Sherry

We have reached dessert wines…a very lovely section to reach.

The reviews are going to be a little brief, since I don’t have the money to buy all the different types, and I am not sure my liver would survive, either.  That being said, there are a few you should REALLY know about!

Sherry – 

The thing with sherry is it is very dry, pretty sweet, a sucker punch of flavors, but it is a brazen dessert wine.  It apologizes to no one.
 
The unfortunate thing about sherry is that I am not a *big* fan of most sherry.  
 
I am a HUGE fan of cream sherry.  This is just straight up “chick drink” material.  It is very sweet, thick, creamy, smooth and lovely to drink.  I love nothing more than a little glass of Bristol Cream Sherry in the evening.
 
According to Wine Spectator: “


Cream Sherry doesn’t have any dairy in it, but it is sweet and dark, in the oloroso style. How did it get its name? The story goes that a woman attending a Sherry tasting in the late 1800s sampled a variety of traditional Sherry, which was nicknamed “Bristol’s Milk” (named after the British port of Bristol, where Sherry was routinely shipped). After tasting the new, sweeter, more unctuous (and as-yet-unnamed) Sherry, she declared, “If that is milk, then this is cream,” and the nickname stuck. Because of its style, cream Sherry is recommended as an after-dinner drink, served over ice or perhaps on the side with a cup of coffee.”

 
The rest of the sherrys available are only interesting (to me) because Scotch/Whiskey uses sherry casks to age their spirits, so when you get to appreciating certain scotches you can say, “oh yes, it has a definite sherry note to it.”  

        Types of Sherry: (according to wikipedia)

 
  • Fino (‘fine’ in Spanish) is the driest and palest of the traditional varieties of Sherry. The wine is aged in barrels under a cap of flor yeast to prevent contact with the air.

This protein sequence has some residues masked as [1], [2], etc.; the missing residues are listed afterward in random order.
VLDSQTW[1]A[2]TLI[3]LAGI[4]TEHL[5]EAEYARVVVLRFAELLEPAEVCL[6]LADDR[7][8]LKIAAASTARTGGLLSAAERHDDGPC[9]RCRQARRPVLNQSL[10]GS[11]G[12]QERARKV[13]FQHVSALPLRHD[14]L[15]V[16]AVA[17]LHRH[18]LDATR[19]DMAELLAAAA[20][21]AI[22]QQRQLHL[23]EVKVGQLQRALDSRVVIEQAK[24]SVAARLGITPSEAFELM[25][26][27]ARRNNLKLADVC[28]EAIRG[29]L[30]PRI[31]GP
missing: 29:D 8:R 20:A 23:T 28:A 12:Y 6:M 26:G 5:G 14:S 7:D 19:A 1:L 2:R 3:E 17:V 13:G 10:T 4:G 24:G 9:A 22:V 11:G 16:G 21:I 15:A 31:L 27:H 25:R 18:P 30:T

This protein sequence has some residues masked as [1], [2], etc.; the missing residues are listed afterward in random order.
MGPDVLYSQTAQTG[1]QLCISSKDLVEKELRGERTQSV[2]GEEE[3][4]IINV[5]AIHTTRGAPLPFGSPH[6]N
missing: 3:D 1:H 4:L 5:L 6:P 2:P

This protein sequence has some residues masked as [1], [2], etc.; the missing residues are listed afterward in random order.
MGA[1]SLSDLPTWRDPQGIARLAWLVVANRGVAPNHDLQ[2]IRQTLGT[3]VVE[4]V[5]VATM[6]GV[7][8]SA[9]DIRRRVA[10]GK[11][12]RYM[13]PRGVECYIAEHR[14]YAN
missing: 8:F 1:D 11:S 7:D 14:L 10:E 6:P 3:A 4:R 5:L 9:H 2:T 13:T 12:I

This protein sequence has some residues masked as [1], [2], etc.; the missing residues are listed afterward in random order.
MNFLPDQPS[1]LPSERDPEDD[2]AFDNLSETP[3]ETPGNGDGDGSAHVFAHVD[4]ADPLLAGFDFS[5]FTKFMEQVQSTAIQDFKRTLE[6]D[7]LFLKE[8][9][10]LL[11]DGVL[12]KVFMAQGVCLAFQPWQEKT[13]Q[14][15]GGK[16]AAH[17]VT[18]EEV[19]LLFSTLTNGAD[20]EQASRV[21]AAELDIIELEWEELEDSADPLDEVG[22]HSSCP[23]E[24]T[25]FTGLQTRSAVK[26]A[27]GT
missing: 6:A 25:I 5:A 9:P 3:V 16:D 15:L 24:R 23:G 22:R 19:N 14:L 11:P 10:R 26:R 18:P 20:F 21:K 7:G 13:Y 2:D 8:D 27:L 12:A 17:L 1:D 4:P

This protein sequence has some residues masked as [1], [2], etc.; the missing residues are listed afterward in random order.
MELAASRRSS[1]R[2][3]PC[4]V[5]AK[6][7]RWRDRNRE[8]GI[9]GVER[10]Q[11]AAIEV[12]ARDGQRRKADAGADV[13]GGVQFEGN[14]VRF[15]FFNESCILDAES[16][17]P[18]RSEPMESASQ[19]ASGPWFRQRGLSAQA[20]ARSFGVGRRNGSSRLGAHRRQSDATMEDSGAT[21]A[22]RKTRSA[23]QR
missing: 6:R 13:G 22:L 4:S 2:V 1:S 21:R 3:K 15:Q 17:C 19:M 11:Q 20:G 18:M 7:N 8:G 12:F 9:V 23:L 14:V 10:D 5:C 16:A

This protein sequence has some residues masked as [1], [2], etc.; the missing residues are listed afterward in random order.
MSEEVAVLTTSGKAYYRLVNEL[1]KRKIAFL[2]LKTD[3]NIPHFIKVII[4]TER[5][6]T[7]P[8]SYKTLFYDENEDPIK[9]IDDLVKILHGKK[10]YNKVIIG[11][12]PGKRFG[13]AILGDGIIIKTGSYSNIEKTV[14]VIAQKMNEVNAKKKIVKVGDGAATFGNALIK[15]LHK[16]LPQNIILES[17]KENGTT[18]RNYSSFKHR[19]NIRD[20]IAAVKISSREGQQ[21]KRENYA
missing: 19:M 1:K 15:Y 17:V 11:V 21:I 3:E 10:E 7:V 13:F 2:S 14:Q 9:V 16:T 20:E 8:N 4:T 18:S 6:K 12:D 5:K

• Manzanilla is an especially light variety of Fino Sherry made around the port of Sanlúcar de Barrameda.
  • Manzanilla Pasada is a Manzanilla that has undergone extended aging or has been partially oxidised, giving a richer, nuttier flavour.
  • Amontillado is a variety of Sherry that is first aged under flor but which is then exposed to oxygen, producing a sherry that is darker than a Fino but lighter than an Oloroso. Naturally dry, they are sometimes sold lightly to medium sweetened but these can no longer be labelled as Amontillado.[12]
  • Oloroso (‘scented’ in Spanish) is a variety of Sherry aged oxidatively for a longer time than a Fino or Amontillado, producing a darker and richer wine. With alcohol levels between 18 and 20%, Olorosos are the most alcoholic Sherries.[13] Like Amontillado, naturally dry, they are often also sold in sweetened versions called Cream Sherry. As with Amontillado “Sweet Oloroso”, “Rich Oloroso” and “Oloroso Dulce” are prohibited terms.[14]
  • Palo Cortado is a variety of Sherry that is initially aged like an Amontillado, typically for three or four years, but which subsequently develops a character closer to an Oloroso. This either happens by accident when the flor dies, or commonly the flor is killed by fortification or filtration.
  • Jerez Dulce (Sweet Sherries) are made either by fermenting dried Pedro Ximénez (PX) or Moscatel grapes, which produces an intensely sweet dark brown or black wine, or by blending sweeter wines or grape must with a drier variety.
  • Cream is a common type of sweet Sherry made by blending different wines, such as Oloroso sweetened with PX.

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